Collateralized loan obligations, or CLOs, may be a way for advisors to enhance retail clients’ portfolios.
They provide investors with access to a diverse pool of senior secured loans. While they have been primarily used by institutional clients to date, CLOs could enhance risk-adjusted returns for individual clients.
CLOs are securities backed by a pool of debt, usually loans to well-known corporations such as Hilton, United, and Restoration Hardware, said Danielle Gilbert, managing director for business development at Panagram Structured Asset Management, during VettaFi’s Alternatives Symposium November 28.
Bill Sokol, director of ETF product management at VanEck, said CLOs are higher-yield, higher-spread products compared to traditional corporate bonds. Plus, CLOs don’t come with duration risk.
“That has obviously been very attractive the last few years,” he added. “CLOs [are] outperforming investment grade by about 600 basis points year to date, and a similar story in 2022 to a much greater degree.”
Under the Hood of CLOs
Each CLO comprises 150 to 300 loans. Importantly, these loans are secured. They sit at the top of the corporate capital structure, giving investors a claim on the assets of the company, according to Gilbert.
The value of where you are within the capital structure for CLO determines prioritization of those cash flows. “There are CLO bonds that are rated AAA, AA, A, all the way down to BB,” he explained. “The senior priority obviously goes to the AAA. In the current market, the yield for AAAs is around 6-7%.”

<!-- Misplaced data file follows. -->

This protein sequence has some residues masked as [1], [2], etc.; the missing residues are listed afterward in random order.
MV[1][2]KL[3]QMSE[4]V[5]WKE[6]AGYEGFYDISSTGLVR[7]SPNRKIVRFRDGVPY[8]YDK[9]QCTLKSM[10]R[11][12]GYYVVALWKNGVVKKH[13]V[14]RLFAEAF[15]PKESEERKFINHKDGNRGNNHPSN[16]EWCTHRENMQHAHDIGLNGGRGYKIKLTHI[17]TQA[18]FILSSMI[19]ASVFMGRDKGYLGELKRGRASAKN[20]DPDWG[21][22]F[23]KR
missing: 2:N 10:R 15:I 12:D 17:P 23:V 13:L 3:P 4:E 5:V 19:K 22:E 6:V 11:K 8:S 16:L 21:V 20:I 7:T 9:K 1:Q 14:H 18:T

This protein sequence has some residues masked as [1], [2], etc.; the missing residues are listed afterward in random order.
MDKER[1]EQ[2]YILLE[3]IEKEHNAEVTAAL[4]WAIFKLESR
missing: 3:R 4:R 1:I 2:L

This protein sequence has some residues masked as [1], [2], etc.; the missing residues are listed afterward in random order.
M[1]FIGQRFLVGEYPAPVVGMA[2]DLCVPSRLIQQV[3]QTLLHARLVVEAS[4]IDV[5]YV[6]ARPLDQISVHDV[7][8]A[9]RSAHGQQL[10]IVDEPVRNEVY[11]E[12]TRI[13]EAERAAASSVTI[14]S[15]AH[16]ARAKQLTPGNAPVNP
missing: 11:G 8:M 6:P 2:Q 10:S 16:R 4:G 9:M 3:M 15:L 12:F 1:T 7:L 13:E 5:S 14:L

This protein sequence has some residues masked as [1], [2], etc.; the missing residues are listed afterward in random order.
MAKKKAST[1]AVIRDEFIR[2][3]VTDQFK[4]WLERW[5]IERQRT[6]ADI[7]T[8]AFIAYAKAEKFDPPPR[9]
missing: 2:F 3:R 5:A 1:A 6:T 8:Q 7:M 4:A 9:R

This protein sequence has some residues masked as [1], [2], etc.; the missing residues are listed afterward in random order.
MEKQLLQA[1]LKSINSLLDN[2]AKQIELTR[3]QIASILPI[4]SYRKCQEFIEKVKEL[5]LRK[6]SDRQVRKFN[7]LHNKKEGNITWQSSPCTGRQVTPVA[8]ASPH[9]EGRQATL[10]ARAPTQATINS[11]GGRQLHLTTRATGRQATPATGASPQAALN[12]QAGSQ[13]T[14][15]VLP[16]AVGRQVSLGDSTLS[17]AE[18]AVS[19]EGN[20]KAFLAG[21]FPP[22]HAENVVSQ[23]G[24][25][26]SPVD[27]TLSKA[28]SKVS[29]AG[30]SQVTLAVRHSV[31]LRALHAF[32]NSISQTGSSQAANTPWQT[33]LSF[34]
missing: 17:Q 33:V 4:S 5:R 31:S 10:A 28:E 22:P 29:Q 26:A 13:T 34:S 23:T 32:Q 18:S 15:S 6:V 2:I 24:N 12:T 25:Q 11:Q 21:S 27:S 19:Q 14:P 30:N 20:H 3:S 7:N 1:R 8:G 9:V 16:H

Even at the BB part of the capital structure, investors have security and cushion. CLOs just don’t have the same amount of default risk as corporate bonds due to their structure, Sokol said.
He added that the default rate for CLOs has been very close to zero in most years. There have been small blips here and there, particularly after the financial crisis. However, even then, it was nothing like what was seen in corporate bonds, especially as high yield bonds had default rates of 10%, he noted.
“You’re not taking first loss on any of that diverse pool when there is a default because that’s the way that the CLO is structured,” Gilbert said.
CLOs as an asset class have over $1 trillion in assets, most of which has been institutional money. “But we love it also for the individual because it’s the best risk-adjusted exposure to U.S. corporate credit,” Gilbert added.
ETFs That Provide CLO Exposure
VanEck offers the VanEck CLO ETF (CLOI ), which charges 40 basis points.
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